The Natan family
This is the family on my father's side - Merkado Mois Natan - first on the right on the middle row. After him from right to left are: my mother Rebeka Avram Natan (nee Geron), Sultana Natan (Merkado's mother), Matilda Natan and her husband Marko Natan (Merkado's brother) with their daughter Doroty. From right to left on the upper row are: David Mois Natan (Merkado's brother), the sister Belina Mois Natan, Aron Mois Natan (Merkado's brother) with his wife Erna, Sharlota (Albert's wife) and Albert Mois Natan (Merkado's brother). On the lower row from right to left are: my brother Mois Merkado Natan, Matilda (daughter of Aron and Erna) and I, Avram Merkado Natan. The picture was taken in Varna on 1st September 1935. There is a date on the back of the photo.
My father Merkado Mois Natan was born in 1893 in Varna. Then he lived in Dobrich. He took part in World War I at the front in Dobrudzha and he was wounded there. After the end of the war he escaped from Dobrich in a carriage because the Romanians wanted to arrest him for fighting against their army. Then he settled in Varna with his parents. His two brothers Aron and Albert stayed in Dobrich even when the town was annexed by Romania. My father has four brothers. They are younger than him and their names are Aron, Albert, Marko and David. He also has a sister - Belina. My father studied until the third grade, which is equal to present-day seventh grade, and since the family was large and my grandfather could not support it, my father started work in a tobacco factory. The chief accountant of the factory was a socialist, who liked my father and taught him to do accounting. And until the end of his life my father worked as an accountant. The factory was owned by Turkish nationals who lived in Vienna. Later they closed the factory. My father was already married and my mother and he came from Varna to Ruse.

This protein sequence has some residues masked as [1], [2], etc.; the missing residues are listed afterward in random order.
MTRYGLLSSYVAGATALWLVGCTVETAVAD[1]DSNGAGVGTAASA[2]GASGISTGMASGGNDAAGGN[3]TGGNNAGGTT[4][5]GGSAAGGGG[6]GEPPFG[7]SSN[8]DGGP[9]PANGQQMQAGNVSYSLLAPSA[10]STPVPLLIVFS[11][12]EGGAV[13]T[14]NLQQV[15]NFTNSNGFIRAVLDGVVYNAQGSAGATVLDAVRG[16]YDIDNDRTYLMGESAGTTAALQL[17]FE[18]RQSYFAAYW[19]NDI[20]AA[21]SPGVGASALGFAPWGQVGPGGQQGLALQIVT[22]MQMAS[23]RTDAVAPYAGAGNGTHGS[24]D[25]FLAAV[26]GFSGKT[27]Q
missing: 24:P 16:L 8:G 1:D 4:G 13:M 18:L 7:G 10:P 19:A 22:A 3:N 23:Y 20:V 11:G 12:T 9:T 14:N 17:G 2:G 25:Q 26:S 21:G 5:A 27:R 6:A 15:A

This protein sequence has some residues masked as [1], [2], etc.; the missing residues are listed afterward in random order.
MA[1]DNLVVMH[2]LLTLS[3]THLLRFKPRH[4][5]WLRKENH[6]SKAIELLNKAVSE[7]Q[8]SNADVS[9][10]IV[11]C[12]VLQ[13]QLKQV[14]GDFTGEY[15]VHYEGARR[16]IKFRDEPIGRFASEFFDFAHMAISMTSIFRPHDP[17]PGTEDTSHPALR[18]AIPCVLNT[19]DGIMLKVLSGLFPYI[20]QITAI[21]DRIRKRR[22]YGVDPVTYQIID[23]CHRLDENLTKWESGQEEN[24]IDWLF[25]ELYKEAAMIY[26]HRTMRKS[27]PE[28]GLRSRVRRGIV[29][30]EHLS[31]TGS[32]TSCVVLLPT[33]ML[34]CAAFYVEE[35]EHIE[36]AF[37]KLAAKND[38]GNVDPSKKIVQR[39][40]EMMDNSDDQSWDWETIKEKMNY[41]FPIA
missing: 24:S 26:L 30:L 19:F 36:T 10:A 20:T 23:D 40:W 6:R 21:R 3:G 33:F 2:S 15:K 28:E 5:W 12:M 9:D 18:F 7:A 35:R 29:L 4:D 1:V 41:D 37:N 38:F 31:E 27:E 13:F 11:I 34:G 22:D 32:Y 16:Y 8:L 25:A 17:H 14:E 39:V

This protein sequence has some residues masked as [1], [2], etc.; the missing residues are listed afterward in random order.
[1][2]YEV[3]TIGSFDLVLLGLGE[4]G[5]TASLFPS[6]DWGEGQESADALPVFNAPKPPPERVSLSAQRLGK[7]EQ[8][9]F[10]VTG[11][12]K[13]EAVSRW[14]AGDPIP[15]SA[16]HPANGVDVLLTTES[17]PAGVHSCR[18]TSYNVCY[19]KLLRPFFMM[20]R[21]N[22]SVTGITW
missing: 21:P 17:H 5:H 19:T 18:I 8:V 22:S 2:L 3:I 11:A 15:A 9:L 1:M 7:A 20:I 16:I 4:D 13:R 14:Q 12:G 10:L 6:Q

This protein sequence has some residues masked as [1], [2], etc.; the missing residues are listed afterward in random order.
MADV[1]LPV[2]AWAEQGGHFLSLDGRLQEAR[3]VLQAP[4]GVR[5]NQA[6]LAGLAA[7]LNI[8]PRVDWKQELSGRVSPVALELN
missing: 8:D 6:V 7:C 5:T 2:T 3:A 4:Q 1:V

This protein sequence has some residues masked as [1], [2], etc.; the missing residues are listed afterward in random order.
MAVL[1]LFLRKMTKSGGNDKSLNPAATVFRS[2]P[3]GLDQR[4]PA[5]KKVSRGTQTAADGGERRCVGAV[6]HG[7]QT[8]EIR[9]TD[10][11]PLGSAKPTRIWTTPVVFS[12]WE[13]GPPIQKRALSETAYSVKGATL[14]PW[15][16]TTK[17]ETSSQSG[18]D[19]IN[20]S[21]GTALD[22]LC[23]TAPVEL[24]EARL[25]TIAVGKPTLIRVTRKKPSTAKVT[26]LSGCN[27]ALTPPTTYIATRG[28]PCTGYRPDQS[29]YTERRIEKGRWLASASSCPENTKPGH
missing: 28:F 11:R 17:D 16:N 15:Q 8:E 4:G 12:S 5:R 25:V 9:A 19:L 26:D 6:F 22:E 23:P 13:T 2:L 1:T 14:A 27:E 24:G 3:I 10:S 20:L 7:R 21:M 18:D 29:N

My mother Rebeka Avram Natan (nee Geron) was born in Razgrad in 1897 or 1898 - we could not find out the exact date. And we always joked with her that we could not celebrate her birthday because we did not know her date of birth. She had a primary education. At home my parents spoke mostly Spanish [Ladino], but when our neighbors came, they spoke Bulgarian. My mother knew Bulgarian because she had worked as a seamstress in a Bulgarian company and she could read in Bulgarian. My parents met in Ruse - my father was on a business trip there and a cousin of my mother's and a friend of his introduced them to each other. They engaged, then they had a religious wedding and went to live in Varna. They dressed in clothes typical for the times. My mother says that my father was a dandy and had a Bohemian lifestyle. When they lived in Varna and my father had a job, they were well-off. He had a big salary, but when my brother was born, my mother got sick and at one moment all the money was gone, even their savings. Then they had to move to Ruse, where my uncle offered my father a job. In Ruse we were never well-off, because only my father worked and my mother was often sick. We lived quite frugally.
We lived in rented premises. We moved a lot - we changed about five or six houses. We had water, electricity and an inside toilet in every house. We usually had two rooms and a living room. We had a bathroom only in the house of Nikolay Spasov, the water-heater used wood and coals. Then we lived at the house of a Spanish consul in Ruse - a well-off Jew. After the Law for the Protection of the Nation was passed, he realized what the situation was and decided to leave for Spain. He asked my father to move into his house - it was big - four or five rooms and a big living room. That happened in the autumn of 1941. His name was Aftalion. I do not remember anything else about him because I was a child then. He locked the furniture in one of the rooms and let us use all the others. It had a big yard, it was a rich house. We did not pay rent. He only wanted us to keep his house. We spent a year there and in the winter of 1942 the police evicted us. The state confiscated the house and threw us out. My mother had burnt her leg and was lying in bed - they shoved her in a wash-tub and threw her out. We were sheltered by some very close friends of my parents'. They let us use a room with a small corridor and we lived there until October 1944.